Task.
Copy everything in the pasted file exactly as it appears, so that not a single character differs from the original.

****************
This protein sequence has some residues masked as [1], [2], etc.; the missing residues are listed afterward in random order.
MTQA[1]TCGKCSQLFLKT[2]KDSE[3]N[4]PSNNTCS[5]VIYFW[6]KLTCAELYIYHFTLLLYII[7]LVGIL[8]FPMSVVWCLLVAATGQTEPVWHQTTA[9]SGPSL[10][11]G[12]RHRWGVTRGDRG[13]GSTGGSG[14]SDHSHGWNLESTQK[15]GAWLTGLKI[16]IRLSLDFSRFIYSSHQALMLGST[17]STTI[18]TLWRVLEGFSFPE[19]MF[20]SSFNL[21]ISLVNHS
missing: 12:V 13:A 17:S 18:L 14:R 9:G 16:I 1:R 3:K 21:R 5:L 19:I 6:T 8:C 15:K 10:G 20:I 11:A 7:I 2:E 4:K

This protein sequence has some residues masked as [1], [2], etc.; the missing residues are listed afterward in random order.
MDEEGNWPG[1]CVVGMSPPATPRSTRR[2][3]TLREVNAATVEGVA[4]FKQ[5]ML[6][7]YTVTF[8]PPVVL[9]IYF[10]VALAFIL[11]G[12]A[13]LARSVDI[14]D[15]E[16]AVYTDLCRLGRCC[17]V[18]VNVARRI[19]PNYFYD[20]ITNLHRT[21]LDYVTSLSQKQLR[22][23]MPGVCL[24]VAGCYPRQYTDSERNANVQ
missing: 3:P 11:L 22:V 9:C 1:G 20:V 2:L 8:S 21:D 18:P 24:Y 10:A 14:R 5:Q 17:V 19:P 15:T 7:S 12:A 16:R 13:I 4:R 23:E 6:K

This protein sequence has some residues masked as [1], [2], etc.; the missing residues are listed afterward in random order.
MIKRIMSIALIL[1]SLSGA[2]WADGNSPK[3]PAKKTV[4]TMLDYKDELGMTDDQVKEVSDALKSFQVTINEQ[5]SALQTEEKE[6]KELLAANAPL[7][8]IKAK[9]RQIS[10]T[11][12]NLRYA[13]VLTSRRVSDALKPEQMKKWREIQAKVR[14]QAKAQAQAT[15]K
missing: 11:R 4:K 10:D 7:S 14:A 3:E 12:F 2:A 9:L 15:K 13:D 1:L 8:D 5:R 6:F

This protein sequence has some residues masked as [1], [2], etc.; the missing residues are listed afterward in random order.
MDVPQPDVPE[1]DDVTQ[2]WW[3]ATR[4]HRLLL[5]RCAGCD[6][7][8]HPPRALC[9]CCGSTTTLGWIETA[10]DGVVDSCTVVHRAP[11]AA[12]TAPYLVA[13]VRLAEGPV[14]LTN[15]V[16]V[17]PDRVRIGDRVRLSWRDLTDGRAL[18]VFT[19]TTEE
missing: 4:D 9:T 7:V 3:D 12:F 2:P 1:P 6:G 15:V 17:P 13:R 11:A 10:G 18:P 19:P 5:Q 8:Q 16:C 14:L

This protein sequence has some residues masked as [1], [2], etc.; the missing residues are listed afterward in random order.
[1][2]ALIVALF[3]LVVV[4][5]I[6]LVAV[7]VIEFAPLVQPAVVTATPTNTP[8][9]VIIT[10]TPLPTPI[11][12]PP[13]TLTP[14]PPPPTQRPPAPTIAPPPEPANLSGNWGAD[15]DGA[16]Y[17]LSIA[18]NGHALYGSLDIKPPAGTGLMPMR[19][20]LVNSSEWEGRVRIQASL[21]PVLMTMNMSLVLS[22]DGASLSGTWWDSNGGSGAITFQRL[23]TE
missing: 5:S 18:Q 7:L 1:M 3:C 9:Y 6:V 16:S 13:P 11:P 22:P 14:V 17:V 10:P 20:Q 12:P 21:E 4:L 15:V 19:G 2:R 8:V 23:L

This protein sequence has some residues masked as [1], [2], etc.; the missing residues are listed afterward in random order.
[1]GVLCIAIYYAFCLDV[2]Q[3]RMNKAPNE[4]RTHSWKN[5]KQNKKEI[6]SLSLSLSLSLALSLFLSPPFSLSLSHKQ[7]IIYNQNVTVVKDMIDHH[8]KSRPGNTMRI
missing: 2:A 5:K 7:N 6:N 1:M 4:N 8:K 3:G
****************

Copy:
This protein sequence has some residues masked as [1], [2], etc.; the missing residues are listed afterward in random order.
MTQA[1]TCGKCSQLFLKT[2]KDSE[3]N[4]PSNNTCS[5]VIYFW[6]KLTCAELYIYHFTLLLYII[7]LVGIL[8]FPMSVVWCLLVAATGQTEPVWHQTTA[9]SGPSL[10][11]G[12]RHRWGVTRGDRG[13]GSTGGSG[14]SDHSHGWNLESTQK[15]GAWLTGLKI[16]IRLSLDFSRFIYSSHQALMLGST[17]STTI[18]TLWRVLEGFSFPE[19]MF[20]SSFNL[21]ISLVNHS
missing: 12:V 13:A 17:S 18:L 14:R 9:G 16:I 1:R 3:K 21:R 5:L 19:I 6:T 8:C 15:K 10:G 20:I 11:A 7:I 2:E 4:K

This protein sequence has some residues masked as [1], [2], etc.; the missing residues are listed afterward in random order.
MDEEGNWPG[1]CVVGMSPPATPRSTRR[2][3]TLREVNAATVEGVA[4]FKQ[5]ML[6][7]YTVTF[8]PPVVL[9]IYF[10]VALAFIL[11]G[12]A[13]LARSVDI[14]D[15]E[16]AVYTDLCRLGRCC[17]V[18]VNVARRI[19]PNYFYD[20]ITNLHRT[21]LDYVTSLSQKQLR[22][23]MPGVCL[24]VAGCYPRQYTDSERNANVQ
missing: 3:P 11:L 22:V 9:C 1:G 20:V 2:L 8:S 21:D 18:P 24:Y 10:A 14:R 5:Q 17:V 19:P 15:T 7:S 12:A 16:R 13:I 4:R 23:E 6:K

This protein sequence has some residues masked as [1], [2], etc.; the missing residues are listed afterward in random order.
MIKRIMSIALIL[1]SLSGA[2]WADGNSPK[3]PAKKTV[4]TMLDYKDELGMTDDQVKEVSDALKSFQVTINEQ[5]SALQTEEKE[6]KELLAANAPL[7][8]IKAK[9]RQIS[10]T[11][12]NLRYA[13]VLTSRRVSDALKPEQMKKWREIQAKVR[14]QAKAQAQAT[15]K
missing: 11:R 4:K 10:D 7:S 14:A 3:E 12:F 2:A 9:L 15:K 13:D 1:L 8:D 5:R 6:F

This protein sequence has some residues masked as [1], [2], etc.; the missing residues are listed afterward in random order.
MDVPQPDVPE[1]DDVTQ[2]WW[3]ATR[4]HRLLL[5]RCAGCD[6][7][8]HPPRALC[9]CCGSTTTLGWIETA[10]DGVVDSCTVVHRAP[11]AA[12]TAPYLVA[13]VRLAEGPV[14]LTN[15]V[16]V[17]PDRVRIGDRVRLSWRDLTDGRAL[18]VFT[19]TTEE
missing: 4:D 9:T 7:V 3:D 12:F 2:P 1:P 6:G 15:V 17:P 13:R 11:A 10:G 18:P 19:P 5:Q 8:Q 16:C 14:L

This protein sequence has some residues masked as [1], [2], etc.; the missing residues are listed afterward in random order.
[1][2]ALIVALF[3]LVVV[4][5]I[6]LVAV[7]VIEFAPLVQPAVVTATPTNTP[8][9]VIIT[10]TPLPTPI[11][12]PP[13]TLTP[14]PPPPTQRPPAPTIAPPPEPANLSGNWGAD[15]DGA[16]Y[17]LSIA[18]NGHALYGSLDIKPPAGTGLMPMR[19][20]LVNSSEWEGRVRIQASL[21]PVLMTMNMSLVLS[22]DGASLSGTWWDSNGGSGAITFQRL[23]TE
missing: 5:S 18:Q 7:L 1:M 3:C 9:Y 6:V 16:S 13:P 11:P 22:P 14:V 17:V 10:P 20:Q 12:P 21:E 4:L 15:V 19:G 2:R 8:V 23:L

This protein sequence has some residues masked as [1], [2], etc.; the missing residues are listed afterward in random order.
[1]GVLCIAIYYAFCLDV[2]Q[3]RMNKAPNE[4]RTHSWKN[5]KQNKKEI[6]SLSLSLSLSLALSLFLSPPFSLSLSHKQ[7]IIYNQNVTVVKDMIDHH[8]KSRPGNTMRI
missing: 2:A 5:K 7:N 6:N 1:M 4:N 8:K 3:G